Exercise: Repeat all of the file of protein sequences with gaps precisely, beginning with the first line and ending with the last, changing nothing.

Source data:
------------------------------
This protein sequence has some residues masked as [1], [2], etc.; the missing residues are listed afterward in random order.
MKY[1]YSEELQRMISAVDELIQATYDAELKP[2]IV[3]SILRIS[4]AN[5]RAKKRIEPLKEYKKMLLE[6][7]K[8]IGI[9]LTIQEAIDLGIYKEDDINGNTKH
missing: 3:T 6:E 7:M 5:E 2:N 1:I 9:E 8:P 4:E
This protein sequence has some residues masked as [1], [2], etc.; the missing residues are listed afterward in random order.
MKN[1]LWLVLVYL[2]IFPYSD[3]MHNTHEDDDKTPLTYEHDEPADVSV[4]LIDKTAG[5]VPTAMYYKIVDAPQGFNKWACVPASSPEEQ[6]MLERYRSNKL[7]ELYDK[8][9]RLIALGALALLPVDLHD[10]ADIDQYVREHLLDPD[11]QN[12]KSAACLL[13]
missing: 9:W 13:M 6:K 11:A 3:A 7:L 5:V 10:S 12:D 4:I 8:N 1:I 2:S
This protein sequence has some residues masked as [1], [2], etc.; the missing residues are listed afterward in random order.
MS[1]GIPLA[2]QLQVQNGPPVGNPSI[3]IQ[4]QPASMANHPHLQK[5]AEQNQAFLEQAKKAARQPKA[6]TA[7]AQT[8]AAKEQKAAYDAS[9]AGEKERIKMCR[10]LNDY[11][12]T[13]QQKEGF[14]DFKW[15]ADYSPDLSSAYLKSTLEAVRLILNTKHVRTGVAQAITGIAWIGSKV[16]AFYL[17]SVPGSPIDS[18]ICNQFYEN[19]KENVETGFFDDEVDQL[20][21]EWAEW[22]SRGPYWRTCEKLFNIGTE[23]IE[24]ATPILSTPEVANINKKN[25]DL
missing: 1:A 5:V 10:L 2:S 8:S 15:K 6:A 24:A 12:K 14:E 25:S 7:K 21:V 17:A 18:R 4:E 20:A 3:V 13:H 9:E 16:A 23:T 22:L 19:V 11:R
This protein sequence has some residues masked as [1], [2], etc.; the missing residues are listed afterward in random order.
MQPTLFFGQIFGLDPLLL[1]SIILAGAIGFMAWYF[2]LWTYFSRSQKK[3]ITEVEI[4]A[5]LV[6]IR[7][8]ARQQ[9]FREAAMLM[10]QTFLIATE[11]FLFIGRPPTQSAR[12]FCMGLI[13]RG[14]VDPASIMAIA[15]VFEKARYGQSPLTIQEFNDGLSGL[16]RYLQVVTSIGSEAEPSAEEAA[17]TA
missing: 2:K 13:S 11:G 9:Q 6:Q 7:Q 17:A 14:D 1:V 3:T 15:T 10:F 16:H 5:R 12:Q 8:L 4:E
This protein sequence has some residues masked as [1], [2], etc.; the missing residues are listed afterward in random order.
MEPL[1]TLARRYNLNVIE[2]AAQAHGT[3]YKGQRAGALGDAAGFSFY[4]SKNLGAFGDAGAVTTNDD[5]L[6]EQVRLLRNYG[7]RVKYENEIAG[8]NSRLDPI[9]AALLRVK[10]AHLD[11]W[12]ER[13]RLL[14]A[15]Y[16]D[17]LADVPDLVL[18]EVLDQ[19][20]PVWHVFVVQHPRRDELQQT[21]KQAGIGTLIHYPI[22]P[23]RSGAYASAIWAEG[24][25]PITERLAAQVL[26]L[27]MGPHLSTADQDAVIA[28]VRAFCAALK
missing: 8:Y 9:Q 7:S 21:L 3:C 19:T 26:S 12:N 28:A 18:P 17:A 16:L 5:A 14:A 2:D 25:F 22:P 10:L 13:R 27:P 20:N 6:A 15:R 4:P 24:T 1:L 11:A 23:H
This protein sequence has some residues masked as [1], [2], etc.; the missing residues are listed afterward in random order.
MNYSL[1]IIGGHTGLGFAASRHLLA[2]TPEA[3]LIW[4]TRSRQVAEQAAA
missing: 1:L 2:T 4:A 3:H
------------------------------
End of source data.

This protein sequence has some residues masked as [1], [2], etc.; the missing residues are listed afterward in random order.
MKY[1]YSEELQRMISAVDELIQATYDAELKP[2]IV[3]SILRIS[4]AN[5]RAKKRIEPLKEYKKMLLE[6][7]K[8]IGI[9]LTIQEAIDLGIYKEDDINGNTKH
missing: 3:T 6:E 7:M 5:E 2:N 1:I 9:E 8:P 4:E
This protein sequence has some residues masked as [1], [2], etc.; the missing residues are listed afterward in random order.
MKN[1]LWLVLVYL[2]IFPYSD[3]MHNTHEDDDKTPLTYEHDEPADVSV[4]LIDKTAG[5]VPTAMYYKIVDAPQGFNKWACVPASSPEEQ[6]MLERYRSNKL[7]ELYDK[8][9]RLIALGALALLPVDLHD[10]ADIDQYVREHLLDPD[11]QN[12]KSAACLL[13]
missing: 9:W 13:M 6:K 11:A 3:A 7:L 5:V 10:S 12:D 4:I 8:N 1:I 2:S
This protein sequence has some residues masked as [1], [2], etc.; the missing residues are listed afterward in random order.
MS[1]GIPLA[2]QLQVQNGPPVGNPSI[3]IQ[4]QPASMANHPHLQK[5]AEQNQAFLEQAKKAARQPKA[6]TA[7]AQT[8]AAKEQKAAYDAS[9]AGEKERIKMCR[10]LNDY[11][12]T[13]QQKEGF[14]DFKW[15]ADYSPDLSSAYLKSTLEAVRLILNTKHVRTGVAQAITGIAWIGSKV[16]AFYL[17]SVPGSPIDS[18]ICNQFYEN[19]KENVETGFFDDEVDQL[20][21]EWAEW[22]SRGPYWRTCEKLFNIGTE[23]IE[24]ATPILSTPEVANINKKN[25]DL
missing: 1:A 5:V 10:L 2:S 8:S 15:K 6:A 24:A 12:K 14:E 25:S 7:K 21:V 17:A 18:R 4:E 20:A 3:V 13:H 9:E 16:A 23:T 22:L 19:V 11:R
This protein sequence has some residues masked as [1], [2], etc.; the missing residues are listed afterward in random order.
MQPTLFFGQIFGLDPLLL[1]SIILAGAIGFMAWYF[2]LWTYFSRSQKK[3]ITEVEI[4]A[5]LV[6]IR[7][8]ARQQ[9]FREAAMLM[10]QTFLIATE[11]FLFIGRPPTQSAR[12]FCMGLI[13]RG[14]VDPASIMAIA[15]VFEKARYGQSPLTIQEFNDGLSGL[16]RYLQVVTSIGSEAEPSAEEAA[17]TA
missing: 2:K 13:S 11:G 9:Q 6:Q 7:Q 17:A 14:D 1:V 3:T 15:T 10:F 16:H 5:R 12:Q 8:L 4:E
This protein sequence has some residues masked as [1], [2], etc.; the missing residues are listed afterward in random order.
MEPL[1]TLARRYNLNVIE[2]AAQAHGT[3]YKGQRAGALGDAAGFSFY[4]SKNLGAFGDAGAVTTNDD[5]L[6]EQVRLLRNYG[7]RVKYENEIAG[8]NSRLDPI[9]AALLRVK[10]AHLD[11]W[12]ER[13]RLL[14]A[15]Y[16]D[17]LADVPDLVL[18]EVLDQ[19][20]PVWHVFVVQHPRRDELQQT[21]KQAGIGTLIHYPI[22]P[23]RSGAYASAIWAEG[24][25]PITERLAAQVL[26]L[27]MGPHLSTADQDAVIA[28]VRAFCAALK
missing: 8:Y 9:Q 7:S 21:L 3:C 19:T 26:S 12:N 28:A 18:P 17:A 16:L 5:A 14:A 2:D 25:F 22:P 10:L 13:R 27:P 20:N 6:A 15:R 4:P 24:T 1:L 11:A 23:H
This protein sequence has some residues masked as [1], [2], etc.; the missing residues are listed afterward in random order.
MNYSL[1]IIGGHTGLGFAASRHLLA[2]TPEA[3]LIW[4]TRSRQVAEQAAA
missing: 1:L 2:T 4:A 3:H